Barry McDonald

Barry McDonald, 70, visited The Daily Sun to vent his frustration and desperation. He and his wife Laura have been sleeping in their car since March, as they cannot find affordable housing. Their combined monthly income is $1,600.

This is the first of a three-part series about helping the homeless.

PORT CHARLOTTE - The aging process takes a toll on one’s body. But imagine if you are over 70 and living in your car.

That became a reality for a local couple, when, after the loss of a business due to illness and a foreclosure on their home, they wound up living in their Nissan Kicks SUV with their Maltese dog.

Barry McDonald recently shared his story with The Daily Sun. His wife, Laura, had just been released from a local emergency room; she waited in their car while her husband told their story.

Laura McDonald, who had broken her back and has intestinal problems, sleeps in the front of the car while Barry McDonald, due to his medical problem, must lie prone across the back seat, he said. They have been living like this since March.

They spend their nights in the parking lot of a Race Trac gas station whose manager, McDonald said, has been kind to the couple.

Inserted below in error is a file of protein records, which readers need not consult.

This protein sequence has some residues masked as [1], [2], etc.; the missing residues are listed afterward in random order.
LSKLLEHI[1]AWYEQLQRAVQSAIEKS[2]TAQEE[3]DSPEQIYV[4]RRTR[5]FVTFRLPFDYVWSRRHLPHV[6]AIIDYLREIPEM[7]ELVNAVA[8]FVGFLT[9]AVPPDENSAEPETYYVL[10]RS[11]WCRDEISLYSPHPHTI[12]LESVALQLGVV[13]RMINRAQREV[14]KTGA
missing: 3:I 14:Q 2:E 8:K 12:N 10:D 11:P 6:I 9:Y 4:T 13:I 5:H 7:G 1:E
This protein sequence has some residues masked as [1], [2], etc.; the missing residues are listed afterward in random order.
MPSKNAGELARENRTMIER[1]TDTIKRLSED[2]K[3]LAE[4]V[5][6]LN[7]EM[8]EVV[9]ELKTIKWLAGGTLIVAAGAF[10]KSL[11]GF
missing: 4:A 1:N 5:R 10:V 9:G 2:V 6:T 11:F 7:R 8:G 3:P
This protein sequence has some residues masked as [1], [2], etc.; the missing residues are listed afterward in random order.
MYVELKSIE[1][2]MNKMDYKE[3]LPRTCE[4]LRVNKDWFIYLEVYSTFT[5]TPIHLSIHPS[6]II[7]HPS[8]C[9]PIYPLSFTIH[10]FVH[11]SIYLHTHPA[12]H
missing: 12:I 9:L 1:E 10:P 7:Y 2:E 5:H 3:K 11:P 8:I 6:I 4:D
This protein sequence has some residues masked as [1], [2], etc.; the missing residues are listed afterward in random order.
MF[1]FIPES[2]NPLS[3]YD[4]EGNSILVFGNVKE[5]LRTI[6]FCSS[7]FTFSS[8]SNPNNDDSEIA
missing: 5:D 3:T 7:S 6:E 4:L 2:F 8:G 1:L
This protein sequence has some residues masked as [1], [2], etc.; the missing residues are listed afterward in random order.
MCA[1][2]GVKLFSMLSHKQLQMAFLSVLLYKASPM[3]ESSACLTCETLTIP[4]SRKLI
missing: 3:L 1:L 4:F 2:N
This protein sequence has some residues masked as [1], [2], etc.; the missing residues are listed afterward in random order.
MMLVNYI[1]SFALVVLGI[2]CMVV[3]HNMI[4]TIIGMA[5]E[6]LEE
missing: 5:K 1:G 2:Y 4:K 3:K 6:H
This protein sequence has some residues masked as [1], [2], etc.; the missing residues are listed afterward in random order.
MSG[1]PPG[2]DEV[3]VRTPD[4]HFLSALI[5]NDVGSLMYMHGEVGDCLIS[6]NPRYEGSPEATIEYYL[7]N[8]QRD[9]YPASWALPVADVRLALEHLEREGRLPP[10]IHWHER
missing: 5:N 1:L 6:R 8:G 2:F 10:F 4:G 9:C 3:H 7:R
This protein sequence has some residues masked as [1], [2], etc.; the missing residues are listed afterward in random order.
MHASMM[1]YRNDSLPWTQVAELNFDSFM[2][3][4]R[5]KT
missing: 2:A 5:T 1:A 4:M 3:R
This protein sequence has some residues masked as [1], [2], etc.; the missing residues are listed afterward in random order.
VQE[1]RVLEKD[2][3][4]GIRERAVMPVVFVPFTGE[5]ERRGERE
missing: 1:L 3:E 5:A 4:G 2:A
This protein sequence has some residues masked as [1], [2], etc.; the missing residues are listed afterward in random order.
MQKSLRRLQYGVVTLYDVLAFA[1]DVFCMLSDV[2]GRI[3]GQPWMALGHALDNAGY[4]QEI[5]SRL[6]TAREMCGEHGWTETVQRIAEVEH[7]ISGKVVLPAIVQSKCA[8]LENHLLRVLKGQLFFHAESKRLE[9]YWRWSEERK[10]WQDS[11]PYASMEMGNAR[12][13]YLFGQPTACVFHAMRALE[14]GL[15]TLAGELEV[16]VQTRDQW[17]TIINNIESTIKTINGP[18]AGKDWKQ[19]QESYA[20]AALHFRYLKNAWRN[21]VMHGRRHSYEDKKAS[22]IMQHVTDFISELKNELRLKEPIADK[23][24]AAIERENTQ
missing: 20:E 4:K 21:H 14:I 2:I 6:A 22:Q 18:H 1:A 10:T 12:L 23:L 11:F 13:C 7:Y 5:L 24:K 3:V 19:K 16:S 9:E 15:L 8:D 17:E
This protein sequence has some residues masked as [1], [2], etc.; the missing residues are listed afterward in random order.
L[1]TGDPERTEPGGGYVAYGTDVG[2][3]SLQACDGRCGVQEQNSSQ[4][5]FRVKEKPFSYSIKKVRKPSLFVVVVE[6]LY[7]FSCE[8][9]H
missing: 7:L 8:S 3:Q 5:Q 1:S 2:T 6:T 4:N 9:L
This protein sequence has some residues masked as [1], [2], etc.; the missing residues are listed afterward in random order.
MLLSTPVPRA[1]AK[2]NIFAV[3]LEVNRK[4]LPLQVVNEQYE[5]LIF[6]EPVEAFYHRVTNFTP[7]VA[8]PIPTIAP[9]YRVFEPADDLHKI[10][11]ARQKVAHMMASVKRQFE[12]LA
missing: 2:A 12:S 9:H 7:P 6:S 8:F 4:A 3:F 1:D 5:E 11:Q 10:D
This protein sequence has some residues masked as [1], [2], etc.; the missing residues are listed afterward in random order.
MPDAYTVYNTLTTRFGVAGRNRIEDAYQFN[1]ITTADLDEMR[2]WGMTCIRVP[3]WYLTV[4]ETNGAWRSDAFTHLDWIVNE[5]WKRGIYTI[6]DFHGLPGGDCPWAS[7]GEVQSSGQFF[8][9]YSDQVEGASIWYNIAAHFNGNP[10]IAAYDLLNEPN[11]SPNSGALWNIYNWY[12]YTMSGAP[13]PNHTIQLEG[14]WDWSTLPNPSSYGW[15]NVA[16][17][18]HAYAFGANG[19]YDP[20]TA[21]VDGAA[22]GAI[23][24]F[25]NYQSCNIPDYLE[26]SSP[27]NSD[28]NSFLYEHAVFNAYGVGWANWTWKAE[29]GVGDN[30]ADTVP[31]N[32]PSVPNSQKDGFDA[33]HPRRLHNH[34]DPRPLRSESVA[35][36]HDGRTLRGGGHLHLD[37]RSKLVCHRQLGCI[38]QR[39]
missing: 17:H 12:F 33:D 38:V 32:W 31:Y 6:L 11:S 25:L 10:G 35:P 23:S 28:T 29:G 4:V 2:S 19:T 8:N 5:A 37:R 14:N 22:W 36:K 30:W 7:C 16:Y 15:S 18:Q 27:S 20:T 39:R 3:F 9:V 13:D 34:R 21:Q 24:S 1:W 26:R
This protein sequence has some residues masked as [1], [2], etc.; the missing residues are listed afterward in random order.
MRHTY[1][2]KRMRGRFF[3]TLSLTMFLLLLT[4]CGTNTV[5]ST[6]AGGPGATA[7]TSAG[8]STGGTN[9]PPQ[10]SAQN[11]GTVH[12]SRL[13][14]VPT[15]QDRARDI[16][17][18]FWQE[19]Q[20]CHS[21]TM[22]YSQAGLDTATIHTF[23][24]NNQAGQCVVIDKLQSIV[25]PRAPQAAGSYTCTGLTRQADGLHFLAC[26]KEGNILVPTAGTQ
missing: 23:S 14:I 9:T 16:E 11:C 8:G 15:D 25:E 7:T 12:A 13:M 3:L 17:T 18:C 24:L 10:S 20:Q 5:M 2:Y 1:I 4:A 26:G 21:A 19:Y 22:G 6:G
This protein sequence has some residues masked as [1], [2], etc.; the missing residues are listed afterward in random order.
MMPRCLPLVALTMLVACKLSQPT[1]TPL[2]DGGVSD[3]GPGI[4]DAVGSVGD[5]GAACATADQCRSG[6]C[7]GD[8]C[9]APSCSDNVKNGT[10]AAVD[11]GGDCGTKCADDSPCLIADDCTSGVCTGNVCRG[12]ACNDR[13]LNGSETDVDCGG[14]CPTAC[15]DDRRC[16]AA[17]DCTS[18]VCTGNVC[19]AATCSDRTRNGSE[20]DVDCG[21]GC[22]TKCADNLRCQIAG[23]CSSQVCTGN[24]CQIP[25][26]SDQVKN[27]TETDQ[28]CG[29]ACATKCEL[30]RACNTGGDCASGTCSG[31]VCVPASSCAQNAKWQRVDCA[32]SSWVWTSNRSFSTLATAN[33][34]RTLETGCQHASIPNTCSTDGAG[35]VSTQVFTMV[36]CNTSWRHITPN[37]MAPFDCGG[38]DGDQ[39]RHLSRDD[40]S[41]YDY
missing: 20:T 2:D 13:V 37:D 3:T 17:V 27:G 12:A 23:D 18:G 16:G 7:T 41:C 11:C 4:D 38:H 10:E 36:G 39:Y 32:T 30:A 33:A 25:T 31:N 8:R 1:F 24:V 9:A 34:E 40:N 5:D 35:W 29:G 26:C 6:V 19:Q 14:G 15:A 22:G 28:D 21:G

“He asks us if we need anything.”

Their breakfasts and sandwiches are purchased from the station’s convenience store. They avail themselves of a hot meal at the Charlotte County Homeless Coalition, which serves dinners to those in need, 365 days of the year.

They also rely on Jesus Loves You Ministry, which allows them to shower and also offers meals.

But at night, the McDonalds retreat to their car where they sleep.

HOW IT BEGAN

McDonald’s father, Arnold, was a labor attorney who moved to Port Charlotte from Virginia. After the dissolution of a business partnership, he opened Copy Corner Printing on Olean Boulevard.

The business closed in 2018 after 35 years, said Barry McDonald, who moved here to work in the business with his father.

But then the elder McDonald became ill, and his son tried to run the business while helping to care for his father whose condition worsened, he said.

“He got so sick; me and my wife helped to care for him,” McDonald said.

His father took out a reverse mortgage and withdrew money to help keep the business going.

Medical bills mounted, the business suffered, and Barry McDonald’s own home — located across the street from his dad’s house — went into foreclosure.

“I got behind on my mortgage whose adjustable rate went up to 8½ percent,” he said.

Like a house of cards, the McDonalds’ business collapsed, and so did their homes.

His father, who died, did not lose everything. The family managed to hold onto their business property on Olean Boulevard, which is being rented out for several hundred dollars a month.

Meanwhile, Barry and Laura McDonald have been applying for affordable housing, but there are wait lists.

They have the option of selling the Olean property, as their current renter has expressed interest in buying the property in about a year.

But they need housing now, and something affordable, since their combined income totals $1,600 per month.